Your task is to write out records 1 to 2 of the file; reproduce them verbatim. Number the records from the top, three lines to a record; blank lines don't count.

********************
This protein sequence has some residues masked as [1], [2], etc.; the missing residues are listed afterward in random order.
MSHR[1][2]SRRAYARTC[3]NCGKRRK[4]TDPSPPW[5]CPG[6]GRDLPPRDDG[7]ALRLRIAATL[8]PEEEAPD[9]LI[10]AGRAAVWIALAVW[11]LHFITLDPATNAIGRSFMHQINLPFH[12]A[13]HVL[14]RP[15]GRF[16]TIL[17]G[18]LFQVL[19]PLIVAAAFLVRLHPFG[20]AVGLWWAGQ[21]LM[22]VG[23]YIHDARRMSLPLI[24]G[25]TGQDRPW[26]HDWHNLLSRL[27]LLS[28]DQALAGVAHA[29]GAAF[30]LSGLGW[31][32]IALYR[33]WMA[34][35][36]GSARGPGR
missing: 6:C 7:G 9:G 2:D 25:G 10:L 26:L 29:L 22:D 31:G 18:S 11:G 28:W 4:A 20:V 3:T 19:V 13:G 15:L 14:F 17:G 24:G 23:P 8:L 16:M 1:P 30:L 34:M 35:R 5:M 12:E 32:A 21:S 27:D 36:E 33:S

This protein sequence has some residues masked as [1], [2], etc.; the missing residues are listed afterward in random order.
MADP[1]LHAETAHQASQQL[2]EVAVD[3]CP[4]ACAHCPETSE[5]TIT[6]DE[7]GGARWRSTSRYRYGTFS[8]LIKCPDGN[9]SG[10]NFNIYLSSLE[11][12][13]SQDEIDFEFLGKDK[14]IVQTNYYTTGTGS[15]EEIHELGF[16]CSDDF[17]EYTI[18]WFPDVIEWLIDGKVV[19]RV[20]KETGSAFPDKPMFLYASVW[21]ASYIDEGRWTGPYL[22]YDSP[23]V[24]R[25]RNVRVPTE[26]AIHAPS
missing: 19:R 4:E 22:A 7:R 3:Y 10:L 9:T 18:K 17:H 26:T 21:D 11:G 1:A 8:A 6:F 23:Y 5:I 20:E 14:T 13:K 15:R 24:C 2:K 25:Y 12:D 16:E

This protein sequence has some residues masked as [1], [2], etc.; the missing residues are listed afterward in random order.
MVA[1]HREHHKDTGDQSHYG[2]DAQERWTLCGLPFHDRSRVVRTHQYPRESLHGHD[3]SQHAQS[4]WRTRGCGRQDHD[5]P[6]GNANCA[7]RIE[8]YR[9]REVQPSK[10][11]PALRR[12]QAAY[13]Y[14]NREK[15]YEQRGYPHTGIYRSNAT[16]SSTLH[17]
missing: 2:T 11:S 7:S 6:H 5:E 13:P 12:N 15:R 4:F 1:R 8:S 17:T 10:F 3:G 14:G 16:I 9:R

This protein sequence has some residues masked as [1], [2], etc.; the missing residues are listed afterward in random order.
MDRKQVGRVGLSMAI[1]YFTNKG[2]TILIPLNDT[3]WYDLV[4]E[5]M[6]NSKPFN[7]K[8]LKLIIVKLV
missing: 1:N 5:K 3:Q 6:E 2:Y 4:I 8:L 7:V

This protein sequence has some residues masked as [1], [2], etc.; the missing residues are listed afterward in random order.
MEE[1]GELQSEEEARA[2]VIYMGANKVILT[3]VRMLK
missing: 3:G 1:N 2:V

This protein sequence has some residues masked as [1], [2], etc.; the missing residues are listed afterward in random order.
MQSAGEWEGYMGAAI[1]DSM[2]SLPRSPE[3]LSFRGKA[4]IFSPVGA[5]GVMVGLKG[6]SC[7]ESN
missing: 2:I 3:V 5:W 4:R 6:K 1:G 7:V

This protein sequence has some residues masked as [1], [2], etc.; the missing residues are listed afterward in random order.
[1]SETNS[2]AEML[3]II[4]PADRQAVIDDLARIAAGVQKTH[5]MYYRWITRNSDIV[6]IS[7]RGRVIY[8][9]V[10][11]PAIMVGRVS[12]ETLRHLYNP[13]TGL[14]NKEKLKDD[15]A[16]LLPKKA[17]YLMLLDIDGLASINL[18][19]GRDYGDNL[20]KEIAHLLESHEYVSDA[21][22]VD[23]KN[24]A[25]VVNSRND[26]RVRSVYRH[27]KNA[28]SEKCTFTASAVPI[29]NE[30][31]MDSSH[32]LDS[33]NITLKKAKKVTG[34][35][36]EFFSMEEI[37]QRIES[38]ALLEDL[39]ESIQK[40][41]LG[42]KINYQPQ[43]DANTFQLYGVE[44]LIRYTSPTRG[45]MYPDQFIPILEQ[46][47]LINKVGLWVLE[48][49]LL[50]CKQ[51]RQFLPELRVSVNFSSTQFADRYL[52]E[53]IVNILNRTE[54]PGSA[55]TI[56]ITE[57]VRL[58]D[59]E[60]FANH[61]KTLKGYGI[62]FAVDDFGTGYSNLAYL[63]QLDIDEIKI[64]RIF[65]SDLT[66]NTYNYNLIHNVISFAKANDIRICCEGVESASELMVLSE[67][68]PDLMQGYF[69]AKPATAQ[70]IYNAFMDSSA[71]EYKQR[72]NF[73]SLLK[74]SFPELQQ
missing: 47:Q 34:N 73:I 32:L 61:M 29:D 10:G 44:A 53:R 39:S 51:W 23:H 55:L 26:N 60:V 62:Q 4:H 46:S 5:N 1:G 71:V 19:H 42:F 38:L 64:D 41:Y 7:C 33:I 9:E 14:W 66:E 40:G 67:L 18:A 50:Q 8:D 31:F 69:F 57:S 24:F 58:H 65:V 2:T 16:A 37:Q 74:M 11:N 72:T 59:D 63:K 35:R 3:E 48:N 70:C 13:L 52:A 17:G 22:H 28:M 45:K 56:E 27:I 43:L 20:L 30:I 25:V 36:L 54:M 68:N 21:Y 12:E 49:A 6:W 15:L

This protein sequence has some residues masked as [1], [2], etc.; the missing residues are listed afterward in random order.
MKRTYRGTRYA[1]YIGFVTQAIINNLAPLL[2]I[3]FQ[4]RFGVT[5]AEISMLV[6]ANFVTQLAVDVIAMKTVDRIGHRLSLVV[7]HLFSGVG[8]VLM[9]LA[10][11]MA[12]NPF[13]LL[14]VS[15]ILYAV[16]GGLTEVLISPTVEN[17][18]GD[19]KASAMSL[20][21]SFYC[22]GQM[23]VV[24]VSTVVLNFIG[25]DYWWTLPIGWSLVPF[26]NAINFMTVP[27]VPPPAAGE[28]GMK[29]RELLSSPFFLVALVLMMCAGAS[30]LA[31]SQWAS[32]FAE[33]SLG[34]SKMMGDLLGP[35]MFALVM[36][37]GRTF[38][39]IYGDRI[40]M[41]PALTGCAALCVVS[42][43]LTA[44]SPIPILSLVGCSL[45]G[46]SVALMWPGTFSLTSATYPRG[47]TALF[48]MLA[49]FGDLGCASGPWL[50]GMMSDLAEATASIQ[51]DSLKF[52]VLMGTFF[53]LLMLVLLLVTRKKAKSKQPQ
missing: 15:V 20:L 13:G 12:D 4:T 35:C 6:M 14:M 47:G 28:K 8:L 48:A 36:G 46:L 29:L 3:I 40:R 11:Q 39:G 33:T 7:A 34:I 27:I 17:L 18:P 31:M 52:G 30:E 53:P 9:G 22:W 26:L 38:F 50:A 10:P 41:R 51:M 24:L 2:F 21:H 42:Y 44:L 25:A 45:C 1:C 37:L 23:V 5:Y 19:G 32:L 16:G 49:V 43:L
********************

This protein sequence has some residues masked as [1], [2], etc.; the missing residues are listed afterward in random order.
MSHR[1][2]SRRAYARTC[3]NCGKRRK[4]TDPSPPW[5]CPG[6]GRDLPPRDDG[7]ALRLRIAATL[8]PEEEAPD[9]LI[10]AGRAAVWIALAVW[11]LHFITLDPATNAIGRSFMHQINLPFH[12]A[13]HVL[14]RP[15]GRF[16]TIL[17]G[18]LFQVL[19]PLIVAAAFLVRLHPFG[20]AVGLWWAGQ[21]LM[22]VG[23]YIHDARRMSLPLI[24]G[25]TGQDRPW[26]HDWHNLLSRL[27]LLS[28]DQALAGVAHA[29]GAAF[30]LSGLGW[31][32]IALYR[33]WMA[34][35][36]GSARGPGR
missing: 6:C 7:G 9:G 2:D 25:G 10:L 26:L 29:L 22:D 31:G 18:S 11:G 28:W 4:A 20:V 3:T 19:V 13:G 15:L 14:F 17:G 24:G 23:P 8:L 16:M 1:P 30:L 34:M 35:R 5:M 12:E 32:A 21:S 27:D 36:E 33:S

This protein sequence has some residues masked as [1], [2], etc.; the missing residues are listed afterward in random order.
MADP[1]LHAETAHQASQQL[2]EVAVD[3]CP[4]ACAHCPETSE[5]TIT[6]DE[7]GGARWRSTSRYRYGTFS[8]LIKCPDGN[9]SG[10]NFNIYLSSLE[11][12][13]SQDEIDFEFLGKDK[14]IVQTNYYTTGTGS[15]EEIHELGF[16]CSDDF[17]EYTI[18]WFPDVIEWLIDGKVV[19]RV[20]KETGSAFPDKPMFLYASVW[21]ASYIDEGRWTGPYL[22]YDSP[23]V[24]R[25]RNVRVPTE[26]AIHAPS
missing: 19:R 4:E 22:A 7:R 3:Y 10:L 9:T 18:K 17:H 26:T 21:D 11:G 1:A 8:A 6:F 23:Y 5:I 20:E 14:T 13:K 15:R 24:C 2:K 25:Y 12:D 16:E